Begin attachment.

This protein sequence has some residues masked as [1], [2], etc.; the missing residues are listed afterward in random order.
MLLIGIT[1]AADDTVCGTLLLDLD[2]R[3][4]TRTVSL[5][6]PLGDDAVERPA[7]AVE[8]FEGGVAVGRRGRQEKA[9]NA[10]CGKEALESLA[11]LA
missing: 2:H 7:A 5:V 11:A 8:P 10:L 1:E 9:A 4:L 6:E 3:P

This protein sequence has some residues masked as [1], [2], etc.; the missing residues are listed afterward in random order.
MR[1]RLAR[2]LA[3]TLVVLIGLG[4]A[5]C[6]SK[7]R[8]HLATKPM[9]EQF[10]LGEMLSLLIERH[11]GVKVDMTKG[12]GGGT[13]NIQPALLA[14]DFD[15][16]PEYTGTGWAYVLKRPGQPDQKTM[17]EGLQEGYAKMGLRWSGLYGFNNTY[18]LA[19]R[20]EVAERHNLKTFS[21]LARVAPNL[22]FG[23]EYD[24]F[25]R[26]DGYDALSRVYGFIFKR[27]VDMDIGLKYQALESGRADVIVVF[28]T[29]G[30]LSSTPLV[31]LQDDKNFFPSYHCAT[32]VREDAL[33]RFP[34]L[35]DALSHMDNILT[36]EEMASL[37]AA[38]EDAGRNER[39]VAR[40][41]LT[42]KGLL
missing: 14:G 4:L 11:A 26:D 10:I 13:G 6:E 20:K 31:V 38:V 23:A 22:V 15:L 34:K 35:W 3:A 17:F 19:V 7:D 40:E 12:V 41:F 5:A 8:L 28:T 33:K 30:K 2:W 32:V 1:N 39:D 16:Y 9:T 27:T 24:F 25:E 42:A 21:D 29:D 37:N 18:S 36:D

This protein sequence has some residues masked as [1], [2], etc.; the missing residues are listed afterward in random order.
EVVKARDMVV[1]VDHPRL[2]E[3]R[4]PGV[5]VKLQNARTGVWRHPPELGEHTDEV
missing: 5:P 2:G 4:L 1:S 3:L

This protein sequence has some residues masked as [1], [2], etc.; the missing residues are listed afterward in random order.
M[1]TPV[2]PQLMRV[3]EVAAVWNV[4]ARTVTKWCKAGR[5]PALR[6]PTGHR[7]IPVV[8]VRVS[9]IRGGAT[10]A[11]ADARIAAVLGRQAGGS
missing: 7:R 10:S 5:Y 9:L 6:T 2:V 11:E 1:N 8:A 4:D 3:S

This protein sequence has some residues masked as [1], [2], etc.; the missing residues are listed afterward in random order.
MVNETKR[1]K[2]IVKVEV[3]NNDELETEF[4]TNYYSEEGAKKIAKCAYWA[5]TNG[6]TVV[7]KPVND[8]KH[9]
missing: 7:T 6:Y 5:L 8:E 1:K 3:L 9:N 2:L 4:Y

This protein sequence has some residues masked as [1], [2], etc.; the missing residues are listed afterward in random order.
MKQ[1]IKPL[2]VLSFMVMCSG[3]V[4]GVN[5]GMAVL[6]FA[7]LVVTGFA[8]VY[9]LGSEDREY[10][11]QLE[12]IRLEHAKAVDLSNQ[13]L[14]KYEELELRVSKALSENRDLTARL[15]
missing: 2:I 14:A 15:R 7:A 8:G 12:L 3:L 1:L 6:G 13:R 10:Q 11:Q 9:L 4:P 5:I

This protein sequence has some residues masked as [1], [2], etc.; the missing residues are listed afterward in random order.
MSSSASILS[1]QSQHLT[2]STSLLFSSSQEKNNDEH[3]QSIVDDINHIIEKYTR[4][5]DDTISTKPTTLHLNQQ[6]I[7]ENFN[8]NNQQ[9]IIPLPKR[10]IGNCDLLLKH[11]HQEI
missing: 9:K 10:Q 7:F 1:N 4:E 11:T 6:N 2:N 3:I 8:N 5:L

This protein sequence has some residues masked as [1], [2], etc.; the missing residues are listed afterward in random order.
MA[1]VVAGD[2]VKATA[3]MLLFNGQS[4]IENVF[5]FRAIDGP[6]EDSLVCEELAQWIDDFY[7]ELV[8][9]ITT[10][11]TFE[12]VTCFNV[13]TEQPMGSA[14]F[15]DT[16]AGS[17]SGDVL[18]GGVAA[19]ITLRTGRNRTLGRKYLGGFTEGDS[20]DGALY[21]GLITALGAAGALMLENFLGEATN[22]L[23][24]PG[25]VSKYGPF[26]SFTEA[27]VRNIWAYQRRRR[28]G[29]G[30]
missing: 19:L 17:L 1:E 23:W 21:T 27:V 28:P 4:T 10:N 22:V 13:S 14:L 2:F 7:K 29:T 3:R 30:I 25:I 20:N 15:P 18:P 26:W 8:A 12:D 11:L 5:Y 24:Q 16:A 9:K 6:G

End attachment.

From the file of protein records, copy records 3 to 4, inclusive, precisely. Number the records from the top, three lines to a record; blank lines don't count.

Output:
This protein sequence has some residues masked as [1], [2], etc.; the missing residues are listed afterward in random order.
EVVKARDMVV[1]VDHPRL[2]E[3]R[4]PGV[5]VKLQNARTGVWRHPPELGEHTDEV
missing: 5:P 2:G 4:L 1:S 3:L

This protein sequence has some residues masked as [1], [2], etc.; the missing residues are listed afterward in random order.
M[1]TPV[2]PQLMRV[3]EVAAVWNV[4]ARTVTKWCKAGR[5]PALR[6]PTGHR[7]IPVV[8]VRVS[9]IRGGAT[10]A[11]ADARIAAVLGRQAGGS
missing: 7:R 10:S 5:Y 9:L 6:T 2:V 11:E 1:N 8:A 4:D 3:S